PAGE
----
Convoys casting off: Whaleboat 2014

The crew of the good ship Whaleboat: Jeremiah Stuard, left, Brent Collins and Donald Moats.

Let me scootch out just a little farther on this limb here and reiterate: Whaleboat is my favorite Savannah band. The trio's music is a finely puréed combo of shoegaze and power pop, with melodies that soar, lyrics that aren't stupid (a big plus, in my book) and the sort of stellar musicianship you don't hear every weekend over at Dixie's Booze-a-Rama.

Hard to believe that almost a year has gone by since Brent Collins, Jeremiah Stuard and Donald Moats have played together, but there it is. After a lengthy hiatus, Whaleboat is casting off once again with a March 29 show at Dollhouse Productions.

It’s a fitting location, because Dollhouse Studios, where the new Whaleboat EP Convoys was recorded by Peter Mavrogeorgis, is in the same building.

“We needed to take a little breather for a while,” says Collins, the trio’s singing/songwriting guitarist. “Life happens, you know? We all have full-time jobs, and on top of that we have our personal lives as well. We were going full-force there for about a year.

“But it’s hard, when you’re working full time, to put everything you have into a full time band as well. It was getting kind of overwhelming for myself. It had nothing to do with the band, or the music, or the guys at all. It was just me. I needed to put it all on hold for a little bit to regain my creative-ness, I guess you could say.”

Collins didn’t write any new songs for months; Stuard and Moats, meanwhile, took more time for their other projects (including Habitat Noise, Sins of Godless Men and COEDS).

“The guys were very supportive, and I really am thankful that I have them as friends, foremost, and for bandmates as well,” Collins explains.

Three of the four songs on Convoys are new; only one, “See You There,” had been performed before. Mavrogeorgis (“he was actually the fourth member in the studio”) encouraged them to re-think the song and commit it to (digital) tape.

“It’s got a little bit of swing now in the bassline,” raves Collins. “It’s got a different feel to it.”

With songs like the magical “Night Swimming” and “Cold Love Wars” (issued as a single last month), Convoys displays a good chunk ‘o growth from the first Whaleboat EP, Navigator and the odd single they’ve put out. While it’s still dreamy and reverb-drenched, it sounds less like Radiohead, the Cure and My Bloody Valentine, and more like Collins, Stuard and Moats.

The ocean is laid out in front of Whaleboat, but Collins isn’t counting on smooth sailing.

“When you’re a DIY band, it’s really tough to make money, and to be able to make a living from it, for one,” he explains. “We all have our different schedules. But we’re going to push forward.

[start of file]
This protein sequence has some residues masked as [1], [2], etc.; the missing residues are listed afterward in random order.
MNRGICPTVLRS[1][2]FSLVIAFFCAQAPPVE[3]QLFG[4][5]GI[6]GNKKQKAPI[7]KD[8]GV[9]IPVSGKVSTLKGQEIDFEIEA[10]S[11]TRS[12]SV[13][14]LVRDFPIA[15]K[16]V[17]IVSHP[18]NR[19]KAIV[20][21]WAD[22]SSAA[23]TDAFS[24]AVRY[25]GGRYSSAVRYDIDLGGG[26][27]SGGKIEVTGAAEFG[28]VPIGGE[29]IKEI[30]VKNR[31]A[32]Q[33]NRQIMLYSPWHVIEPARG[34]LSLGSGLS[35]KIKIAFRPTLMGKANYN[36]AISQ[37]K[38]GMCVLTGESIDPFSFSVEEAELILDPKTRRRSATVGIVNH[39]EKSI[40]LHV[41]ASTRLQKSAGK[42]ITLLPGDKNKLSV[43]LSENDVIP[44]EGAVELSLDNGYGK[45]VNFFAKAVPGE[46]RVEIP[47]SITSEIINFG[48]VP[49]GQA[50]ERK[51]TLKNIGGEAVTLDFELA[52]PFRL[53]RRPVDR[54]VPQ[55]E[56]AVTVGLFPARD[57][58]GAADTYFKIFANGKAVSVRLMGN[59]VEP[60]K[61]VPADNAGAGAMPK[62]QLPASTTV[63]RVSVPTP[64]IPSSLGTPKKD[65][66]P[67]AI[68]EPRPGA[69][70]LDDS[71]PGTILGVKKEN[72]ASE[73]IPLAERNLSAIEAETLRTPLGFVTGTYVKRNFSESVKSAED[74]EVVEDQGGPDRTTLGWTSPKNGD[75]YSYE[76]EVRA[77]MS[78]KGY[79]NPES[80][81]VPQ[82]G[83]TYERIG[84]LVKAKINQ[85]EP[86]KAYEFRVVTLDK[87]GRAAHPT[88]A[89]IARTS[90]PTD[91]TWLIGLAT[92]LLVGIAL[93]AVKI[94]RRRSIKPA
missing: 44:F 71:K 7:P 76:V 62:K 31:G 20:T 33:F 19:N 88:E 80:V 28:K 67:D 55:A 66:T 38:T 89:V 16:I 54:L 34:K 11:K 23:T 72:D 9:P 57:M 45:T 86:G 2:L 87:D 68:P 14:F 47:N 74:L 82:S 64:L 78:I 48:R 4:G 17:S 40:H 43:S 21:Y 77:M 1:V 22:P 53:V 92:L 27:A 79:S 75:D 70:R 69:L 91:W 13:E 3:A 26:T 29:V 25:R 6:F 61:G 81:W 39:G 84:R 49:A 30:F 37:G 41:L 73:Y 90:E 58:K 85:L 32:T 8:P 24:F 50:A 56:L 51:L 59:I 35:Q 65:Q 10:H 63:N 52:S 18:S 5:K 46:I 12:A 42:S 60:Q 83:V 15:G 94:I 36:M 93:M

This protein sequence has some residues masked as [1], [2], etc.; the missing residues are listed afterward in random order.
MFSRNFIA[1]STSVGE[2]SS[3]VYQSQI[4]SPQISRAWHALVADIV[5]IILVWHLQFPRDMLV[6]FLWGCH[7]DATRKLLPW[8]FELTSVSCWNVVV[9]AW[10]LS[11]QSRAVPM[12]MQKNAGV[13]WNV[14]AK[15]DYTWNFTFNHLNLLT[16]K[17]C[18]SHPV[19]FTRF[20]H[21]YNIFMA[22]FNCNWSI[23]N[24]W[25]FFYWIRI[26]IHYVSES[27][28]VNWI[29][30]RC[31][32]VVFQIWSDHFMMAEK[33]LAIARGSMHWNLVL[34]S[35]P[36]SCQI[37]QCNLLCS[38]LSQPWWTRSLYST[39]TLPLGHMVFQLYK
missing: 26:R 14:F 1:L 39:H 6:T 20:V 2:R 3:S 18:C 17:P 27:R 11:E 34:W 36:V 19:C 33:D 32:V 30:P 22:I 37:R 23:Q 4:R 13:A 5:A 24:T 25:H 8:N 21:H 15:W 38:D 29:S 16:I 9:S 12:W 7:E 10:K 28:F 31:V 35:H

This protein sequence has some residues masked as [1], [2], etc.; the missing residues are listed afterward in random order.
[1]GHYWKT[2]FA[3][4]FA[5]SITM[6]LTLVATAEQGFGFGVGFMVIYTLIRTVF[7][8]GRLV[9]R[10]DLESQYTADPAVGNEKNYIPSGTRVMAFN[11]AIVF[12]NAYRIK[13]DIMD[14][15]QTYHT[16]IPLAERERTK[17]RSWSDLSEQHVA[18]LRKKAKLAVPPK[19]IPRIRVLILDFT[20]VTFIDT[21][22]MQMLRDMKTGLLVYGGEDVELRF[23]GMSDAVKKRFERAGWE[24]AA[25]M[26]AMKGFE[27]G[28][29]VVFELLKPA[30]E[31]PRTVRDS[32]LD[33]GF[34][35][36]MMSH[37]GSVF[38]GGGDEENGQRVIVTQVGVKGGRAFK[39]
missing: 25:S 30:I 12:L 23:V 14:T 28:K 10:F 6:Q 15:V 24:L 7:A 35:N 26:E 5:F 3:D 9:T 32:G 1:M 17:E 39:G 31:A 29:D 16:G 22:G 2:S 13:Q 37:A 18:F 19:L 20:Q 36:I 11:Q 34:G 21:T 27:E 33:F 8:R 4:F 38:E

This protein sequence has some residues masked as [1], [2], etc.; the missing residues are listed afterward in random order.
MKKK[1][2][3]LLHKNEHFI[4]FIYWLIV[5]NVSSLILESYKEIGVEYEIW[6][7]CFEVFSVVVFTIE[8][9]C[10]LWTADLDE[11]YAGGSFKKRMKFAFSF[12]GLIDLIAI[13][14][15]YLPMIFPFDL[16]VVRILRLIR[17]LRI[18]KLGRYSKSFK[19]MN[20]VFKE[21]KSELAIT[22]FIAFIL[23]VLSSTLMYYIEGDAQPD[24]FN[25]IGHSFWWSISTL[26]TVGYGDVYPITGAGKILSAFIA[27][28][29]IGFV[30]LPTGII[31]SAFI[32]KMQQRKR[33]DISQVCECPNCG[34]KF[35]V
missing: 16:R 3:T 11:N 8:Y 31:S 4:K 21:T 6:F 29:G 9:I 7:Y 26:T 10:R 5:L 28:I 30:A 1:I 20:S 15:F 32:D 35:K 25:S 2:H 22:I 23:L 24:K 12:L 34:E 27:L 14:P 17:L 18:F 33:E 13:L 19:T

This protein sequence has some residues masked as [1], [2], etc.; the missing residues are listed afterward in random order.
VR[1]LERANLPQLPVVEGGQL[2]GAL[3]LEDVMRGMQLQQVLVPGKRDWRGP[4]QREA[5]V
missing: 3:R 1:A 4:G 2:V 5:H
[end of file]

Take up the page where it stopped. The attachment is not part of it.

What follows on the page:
“It was tough in the beginning, and I didn’t expect Whaleboat to take off like it did.

“I’m really happy that people love the music, and I’m really grateful for the fact that people still want to listen to the music. That really means a lot to me.”

Also playing on the March 29 Dollhouse bill: Omingnome, CO. and Tonto.

Prom night!

Speaking of Sins of Godless Men (we were, weren’t we?) that band’s guitarist, Greg Rettig, is also the bass player for Wave Slaves, the all-instrumental band that specializes in guitar-based surf music.

Wave Slaves has a date at the Jinx March 28, with the Lovely Locks and the Atlanta ska band Hermits of Suburbia.

Nicole Edge, tattooed goddess and Wave Slaves drummer, tells me about the evening’s theme: Rock ‘n’ Roll Prom.

“We’re calling it an adult prom,” she says. “We’re going to decorate the Jinx with balloons and streamers, there’s a photo booth, a contest for Prom King and Queen—if you win, you get gift certificates and a bar tab and stuff. What’s really funny is, I’ve never been to a prom so I don’t know what it’s supposed to be like.”

Attendees get $2 off the $5 cover if they arrive in cheesy prom attire. “We’re kind of egging people on to come dressed up,” Edge explains. “All the people will lend to the atmosphere more than us tying tissue paper to things.”

Edge is a Detroit native who’s been in Savannah for a dozen years; she’s a professional belly dancer and a craft soap maker as well as a musician.

She was raised in apartments, so her parents gave her piano lessons and a clarinet to play. Not too much noise, now!

“I grew up playing classical piano,” she says. “Most of my life, I was involved in music somehow, and when I moved to Savannah, I really wasn’t.”

For her 28th birthday, she bought herself a drum kit. “It was a way to get back into it and try something that I always wanted to do but never could.”

Her first band, Free Candy, channeled the Cramps and other psychobilly punk bands. The Wave Slaves—which also includes guitarists Shane Litts and Josh Lindsay—is an (almost) entirely different animal.

“Free Candy did some surf-influenced stuff, and that was mostly my influence on the band,” Edge says. “Because I always loved that music. Ever since I was a kid I was always listening to classical instrumental. I never was really into pop music or anything—I just always had a thing for purely instrumental music. I love the rhythms; I love the sound of it.”

Showtime: 10 p.m. Corsages optional!


About The Author

Bill DeYoung

Bill DeYoung was Connect's Arts & Entertainment Editor from May 2009 to August 2014.
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